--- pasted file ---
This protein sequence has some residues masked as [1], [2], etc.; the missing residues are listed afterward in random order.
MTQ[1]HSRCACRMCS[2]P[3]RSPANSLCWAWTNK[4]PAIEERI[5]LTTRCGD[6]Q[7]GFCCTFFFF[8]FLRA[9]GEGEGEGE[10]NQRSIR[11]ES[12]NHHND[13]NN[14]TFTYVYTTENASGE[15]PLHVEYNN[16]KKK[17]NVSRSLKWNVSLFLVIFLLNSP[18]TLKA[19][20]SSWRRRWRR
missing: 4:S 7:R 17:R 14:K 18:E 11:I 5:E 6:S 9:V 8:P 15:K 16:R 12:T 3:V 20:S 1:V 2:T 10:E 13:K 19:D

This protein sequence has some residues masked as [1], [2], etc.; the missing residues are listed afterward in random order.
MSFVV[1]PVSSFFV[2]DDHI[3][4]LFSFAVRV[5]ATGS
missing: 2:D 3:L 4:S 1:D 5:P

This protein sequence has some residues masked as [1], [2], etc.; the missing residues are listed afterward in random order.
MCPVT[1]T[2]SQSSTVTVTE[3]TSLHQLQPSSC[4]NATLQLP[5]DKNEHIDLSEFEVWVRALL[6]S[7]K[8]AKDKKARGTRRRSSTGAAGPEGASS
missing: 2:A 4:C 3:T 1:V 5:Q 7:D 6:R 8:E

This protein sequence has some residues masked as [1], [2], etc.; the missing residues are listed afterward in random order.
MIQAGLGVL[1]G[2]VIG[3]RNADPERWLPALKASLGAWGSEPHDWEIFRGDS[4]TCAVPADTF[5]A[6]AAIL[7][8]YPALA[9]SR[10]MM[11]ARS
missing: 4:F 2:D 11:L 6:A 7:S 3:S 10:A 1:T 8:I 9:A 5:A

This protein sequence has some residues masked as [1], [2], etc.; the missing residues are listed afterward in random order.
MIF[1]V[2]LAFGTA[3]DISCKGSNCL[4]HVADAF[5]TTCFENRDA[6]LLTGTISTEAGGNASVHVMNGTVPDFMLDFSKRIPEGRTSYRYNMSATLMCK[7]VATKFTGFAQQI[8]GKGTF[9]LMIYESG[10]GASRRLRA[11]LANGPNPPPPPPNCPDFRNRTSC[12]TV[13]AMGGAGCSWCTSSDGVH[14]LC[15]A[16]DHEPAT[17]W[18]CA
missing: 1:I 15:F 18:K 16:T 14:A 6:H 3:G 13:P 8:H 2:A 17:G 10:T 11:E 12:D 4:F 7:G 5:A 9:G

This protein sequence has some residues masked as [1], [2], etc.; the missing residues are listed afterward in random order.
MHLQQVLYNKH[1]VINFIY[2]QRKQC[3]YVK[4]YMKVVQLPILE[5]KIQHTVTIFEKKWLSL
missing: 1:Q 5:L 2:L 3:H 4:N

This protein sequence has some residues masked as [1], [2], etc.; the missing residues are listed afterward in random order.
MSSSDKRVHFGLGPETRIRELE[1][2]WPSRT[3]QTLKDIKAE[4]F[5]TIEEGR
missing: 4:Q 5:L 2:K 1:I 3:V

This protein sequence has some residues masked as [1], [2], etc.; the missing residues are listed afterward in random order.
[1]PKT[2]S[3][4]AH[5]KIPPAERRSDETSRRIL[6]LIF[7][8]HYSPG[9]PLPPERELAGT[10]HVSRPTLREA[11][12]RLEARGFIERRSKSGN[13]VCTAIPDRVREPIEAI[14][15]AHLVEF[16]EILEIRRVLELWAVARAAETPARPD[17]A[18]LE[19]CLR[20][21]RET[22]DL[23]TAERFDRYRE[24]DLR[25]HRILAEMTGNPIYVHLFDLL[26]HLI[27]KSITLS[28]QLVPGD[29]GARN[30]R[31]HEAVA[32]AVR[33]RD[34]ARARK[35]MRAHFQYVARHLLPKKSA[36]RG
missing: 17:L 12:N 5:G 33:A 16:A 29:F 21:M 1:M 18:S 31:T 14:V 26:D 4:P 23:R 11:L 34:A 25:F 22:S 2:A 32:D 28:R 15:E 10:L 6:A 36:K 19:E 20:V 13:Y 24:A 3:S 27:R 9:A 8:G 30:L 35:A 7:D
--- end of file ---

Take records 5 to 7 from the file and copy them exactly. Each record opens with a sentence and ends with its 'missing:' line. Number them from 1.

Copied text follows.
This protein sequence has some residues masked as [1], [2], etc.; the missing residues are listed afterward in random order.
MIF[1]V[2]LAFGTA[3]DISCKGSNCL[4]HVADAF[5]TTCFENRDA[6]LLTGTISTEAGGNASVHVMNGTVPDFMLDFSKRIPEGRTSYRYNMSATLMCK[7]VATKFTGFAQQI[8]GKGTF[9]LMIYESG[10]GASRRLRA[11]LANGPNPPPPPPNCPDFRNRTSC[12]TV[13]AMGGAGCSWCTSSDGVH[14]LC[15]A[16]DHEPAT[17]W[18]CA
missing: 1:I 15:F 18:K 16:T 14:A 6:H 3:G 13:P 8:H 2:A 17:G 10:T 11:E 12:D 4:F 7:G 5:A 9:G

This protein sequence has some residues masked as [1], [2], etc.; the missing residues are listed afterward in random order.
MHLQQVLYNKH[1]VINFIY[2]QRKQC[3]YVK[4]YMKVVQLPILE[5]KIQHTVTIFEKKWLSL
missing: 1:Q 5:L 2:L 3:H 4:N

This protein sequence has some residues masked as [1], [2], etc.; the missing residues are listed afterward in random order.
MSSSDKRVHFGLGPETRIRELE[1][2]WPSRT[3]QTLKDIKAE[4]F[5]TIEEGR
missing: 4:Q 5:L 2:K 1:I 3:V